Much of the recent hype around 3D printing has been focused on the bevy of new, lower-cost printer models. Yet, significant improvements to content creation software on both the low and high end of the spectrum are also helping to advance the cause, making the technology more accessible and appealing to a broader audience.
While a staple of engineering circles for years, 3D printing has now come front and center, thanks to a slew of sub-$10,000 printer models like Makerbot’s Replicator 2, Formlabs’ Form 1, Stratasys’ Mojo, and 3D Systems’ Cube, to name a few.
Unlike the highly complex, expensive models, or the bare bones 3D printer kits of the past, these new offerings are packaged and tuned for use by mainstream consumers, hobbyists, design shops, small engineering departments, and what many are calling the next frontier of US manufacturing and innovation, the so-called “Maker Movement."
As part of Autodesk’s suite of 3D content creation tools, 123D Make transforms 3D models into a cut pattern with animated assembly instructions.
Along with the burst of “consumer-friendly,” low-cost, 3D printer introductions, there’s been a lot happening on the software side, particularly addressing the lower end of the market. New tools like Tinkercad, Autodesk’s 123D portfolio, and Siemens PLM Software’s Design1 are breaking the traditional CAD mold, serving up more intuitive user interfaces and doing away with many of the complexities that have limited anything beyond basic 3D modeling tasks to the domain of skilled CAD practitioners.
Accompanying the influx of easier-to-use 3D modeling tools, there has also been an explosion in the 3D ecosystem of 3D printing service bureaus, online maker communities, and crowd-sourcing sites. These venues have opened the floodgates for practicing engineers, designers, and hobbyists to come together to do everything from conceptualize, design, 3D print, and even raise seed money for production-scale manufacturing, all in their quest to produce the next great product.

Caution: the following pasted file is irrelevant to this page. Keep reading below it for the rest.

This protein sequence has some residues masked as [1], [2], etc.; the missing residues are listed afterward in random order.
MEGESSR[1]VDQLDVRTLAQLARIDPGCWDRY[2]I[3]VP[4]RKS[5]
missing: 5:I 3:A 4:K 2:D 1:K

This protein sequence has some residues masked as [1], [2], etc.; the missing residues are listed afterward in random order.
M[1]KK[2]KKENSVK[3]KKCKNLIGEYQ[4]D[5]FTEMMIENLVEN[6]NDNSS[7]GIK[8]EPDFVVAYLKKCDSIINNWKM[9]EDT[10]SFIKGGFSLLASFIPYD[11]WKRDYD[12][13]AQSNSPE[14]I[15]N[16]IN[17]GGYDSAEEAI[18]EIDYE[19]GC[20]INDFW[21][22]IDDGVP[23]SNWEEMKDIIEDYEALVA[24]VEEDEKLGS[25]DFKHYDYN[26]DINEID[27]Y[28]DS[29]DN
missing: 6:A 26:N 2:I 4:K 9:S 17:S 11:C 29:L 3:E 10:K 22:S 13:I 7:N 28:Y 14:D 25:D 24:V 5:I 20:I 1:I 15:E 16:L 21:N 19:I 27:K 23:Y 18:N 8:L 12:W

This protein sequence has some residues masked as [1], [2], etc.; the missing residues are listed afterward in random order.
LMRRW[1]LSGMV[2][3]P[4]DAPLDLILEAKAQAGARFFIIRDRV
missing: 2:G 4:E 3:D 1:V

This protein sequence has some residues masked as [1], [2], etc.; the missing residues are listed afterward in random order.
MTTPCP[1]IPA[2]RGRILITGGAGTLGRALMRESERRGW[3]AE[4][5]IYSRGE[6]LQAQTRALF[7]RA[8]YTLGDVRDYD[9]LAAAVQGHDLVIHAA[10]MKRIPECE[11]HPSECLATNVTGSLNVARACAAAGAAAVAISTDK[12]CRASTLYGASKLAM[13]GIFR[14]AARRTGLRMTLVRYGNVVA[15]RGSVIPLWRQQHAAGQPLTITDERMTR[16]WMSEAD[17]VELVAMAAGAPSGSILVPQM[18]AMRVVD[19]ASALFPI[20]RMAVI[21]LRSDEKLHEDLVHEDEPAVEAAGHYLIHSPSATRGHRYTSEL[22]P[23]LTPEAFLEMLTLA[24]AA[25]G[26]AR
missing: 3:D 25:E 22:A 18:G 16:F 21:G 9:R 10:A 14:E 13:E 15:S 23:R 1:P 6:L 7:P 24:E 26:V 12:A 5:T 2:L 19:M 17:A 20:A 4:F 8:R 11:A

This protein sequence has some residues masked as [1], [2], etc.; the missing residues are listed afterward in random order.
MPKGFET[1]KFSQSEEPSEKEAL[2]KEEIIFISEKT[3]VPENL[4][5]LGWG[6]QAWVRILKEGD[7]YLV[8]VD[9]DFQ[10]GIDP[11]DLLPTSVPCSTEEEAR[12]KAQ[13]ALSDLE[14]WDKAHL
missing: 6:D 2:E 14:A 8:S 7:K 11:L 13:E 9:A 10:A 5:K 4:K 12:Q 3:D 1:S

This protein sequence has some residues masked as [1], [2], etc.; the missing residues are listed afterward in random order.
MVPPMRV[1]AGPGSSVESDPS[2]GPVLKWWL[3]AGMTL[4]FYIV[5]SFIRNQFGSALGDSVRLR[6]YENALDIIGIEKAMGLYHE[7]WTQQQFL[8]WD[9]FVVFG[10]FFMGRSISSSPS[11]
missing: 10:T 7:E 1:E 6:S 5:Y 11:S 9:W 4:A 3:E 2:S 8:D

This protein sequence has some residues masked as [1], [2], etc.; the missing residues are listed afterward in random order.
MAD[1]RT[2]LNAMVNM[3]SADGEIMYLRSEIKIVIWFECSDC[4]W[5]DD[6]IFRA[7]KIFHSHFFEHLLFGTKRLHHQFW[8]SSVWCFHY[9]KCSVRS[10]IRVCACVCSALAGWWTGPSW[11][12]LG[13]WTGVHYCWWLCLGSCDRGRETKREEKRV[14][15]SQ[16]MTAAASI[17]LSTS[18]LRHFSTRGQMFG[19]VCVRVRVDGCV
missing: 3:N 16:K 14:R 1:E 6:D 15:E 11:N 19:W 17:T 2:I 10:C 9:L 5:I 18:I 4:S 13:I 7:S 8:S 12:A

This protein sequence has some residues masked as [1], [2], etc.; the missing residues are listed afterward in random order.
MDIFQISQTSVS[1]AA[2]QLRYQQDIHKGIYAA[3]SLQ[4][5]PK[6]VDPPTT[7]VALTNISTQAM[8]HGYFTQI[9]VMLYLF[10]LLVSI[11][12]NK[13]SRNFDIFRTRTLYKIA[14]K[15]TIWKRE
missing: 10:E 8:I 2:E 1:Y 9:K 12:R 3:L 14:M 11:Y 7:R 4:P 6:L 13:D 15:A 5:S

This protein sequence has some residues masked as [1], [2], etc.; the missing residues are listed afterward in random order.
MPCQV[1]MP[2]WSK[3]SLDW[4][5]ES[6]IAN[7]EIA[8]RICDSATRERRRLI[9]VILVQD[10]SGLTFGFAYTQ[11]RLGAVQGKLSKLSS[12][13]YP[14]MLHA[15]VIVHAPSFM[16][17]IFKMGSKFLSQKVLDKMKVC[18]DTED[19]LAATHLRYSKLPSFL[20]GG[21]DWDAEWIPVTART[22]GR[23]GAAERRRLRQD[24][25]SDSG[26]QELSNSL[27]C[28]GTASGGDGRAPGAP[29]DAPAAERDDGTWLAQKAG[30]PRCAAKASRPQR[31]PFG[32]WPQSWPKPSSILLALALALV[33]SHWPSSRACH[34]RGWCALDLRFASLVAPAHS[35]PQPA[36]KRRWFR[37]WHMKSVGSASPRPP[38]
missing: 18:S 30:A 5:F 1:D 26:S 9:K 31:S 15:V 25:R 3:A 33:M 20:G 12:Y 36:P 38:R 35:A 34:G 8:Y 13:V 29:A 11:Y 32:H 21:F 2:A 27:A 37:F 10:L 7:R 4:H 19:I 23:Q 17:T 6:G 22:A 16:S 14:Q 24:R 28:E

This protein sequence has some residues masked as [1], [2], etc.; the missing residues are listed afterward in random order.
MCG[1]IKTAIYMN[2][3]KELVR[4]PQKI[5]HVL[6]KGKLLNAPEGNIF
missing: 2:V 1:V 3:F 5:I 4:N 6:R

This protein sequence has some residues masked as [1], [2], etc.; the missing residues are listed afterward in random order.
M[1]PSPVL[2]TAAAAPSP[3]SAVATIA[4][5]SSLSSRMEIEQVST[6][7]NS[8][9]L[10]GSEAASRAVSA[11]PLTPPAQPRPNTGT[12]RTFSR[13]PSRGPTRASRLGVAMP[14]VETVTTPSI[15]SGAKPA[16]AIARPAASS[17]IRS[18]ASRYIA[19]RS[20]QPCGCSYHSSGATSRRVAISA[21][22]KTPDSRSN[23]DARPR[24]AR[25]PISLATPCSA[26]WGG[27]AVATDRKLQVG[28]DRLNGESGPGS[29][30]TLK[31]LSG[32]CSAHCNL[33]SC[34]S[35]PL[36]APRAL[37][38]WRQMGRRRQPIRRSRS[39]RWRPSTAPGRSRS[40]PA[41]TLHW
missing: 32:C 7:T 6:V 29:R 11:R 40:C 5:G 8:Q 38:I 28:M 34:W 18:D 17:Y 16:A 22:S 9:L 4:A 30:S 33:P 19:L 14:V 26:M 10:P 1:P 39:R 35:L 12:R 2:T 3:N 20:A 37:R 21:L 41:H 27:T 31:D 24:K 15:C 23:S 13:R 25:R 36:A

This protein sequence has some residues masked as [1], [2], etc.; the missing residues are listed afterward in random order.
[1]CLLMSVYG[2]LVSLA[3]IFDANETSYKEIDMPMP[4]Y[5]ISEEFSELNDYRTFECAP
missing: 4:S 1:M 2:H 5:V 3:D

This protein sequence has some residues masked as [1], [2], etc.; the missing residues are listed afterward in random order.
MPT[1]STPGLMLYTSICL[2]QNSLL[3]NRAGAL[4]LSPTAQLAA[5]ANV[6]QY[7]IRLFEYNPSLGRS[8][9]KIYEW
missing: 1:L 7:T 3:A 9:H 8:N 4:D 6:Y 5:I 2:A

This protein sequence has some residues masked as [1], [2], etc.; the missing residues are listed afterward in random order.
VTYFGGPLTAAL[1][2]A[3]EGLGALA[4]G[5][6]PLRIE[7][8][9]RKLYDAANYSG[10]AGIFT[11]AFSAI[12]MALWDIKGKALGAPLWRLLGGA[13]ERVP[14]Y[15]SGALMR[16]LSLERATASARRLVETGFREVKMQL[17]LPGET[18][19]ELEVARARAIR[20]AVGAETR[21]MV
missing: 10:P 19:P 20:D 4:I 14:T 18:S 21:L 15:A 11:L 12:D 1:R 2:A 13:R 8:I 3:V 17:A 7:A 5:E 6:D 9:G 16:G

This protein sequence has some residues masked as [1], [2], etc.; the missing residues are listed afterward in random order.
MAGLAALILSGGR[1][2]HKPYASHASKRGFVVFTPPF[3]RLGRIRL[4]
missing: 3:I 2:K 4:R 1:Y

“Most people like to create things and want to build things, but the costs have been too high,” Mark Burhop, program director, mainstream engineering ecosystem at Siemens PLM Software, said in an interview. What’s happening, says Burhop, citing the intense interest in 3D printing as a key data point, “is the larger trend of providing the capability to design, make, and create things to a wider demographic.”
Heading toward the cloud
Startup Tinkercad definitely saw an opportunity to change the game, and not just to make 3D CAD and 3D printing more appealing to a non-technical, consumer audience. The software, which leverages the cloud, a browser-based interface, and a sophisticated, custom geometry kernel, employs simple concepts like shapes as the building blocks for creating 3D models, yet it still fits the needs of professionals who may have previously outsourced the heavy lifting design work to a professional engineering shop.
Now, those same professionals can handle a lot of that work on their own, according to Kai Backman, Tinkercad’s co-founder. “The concept is to be able to take your idea and turn it into a viable solid model pretty quickly,” he told us.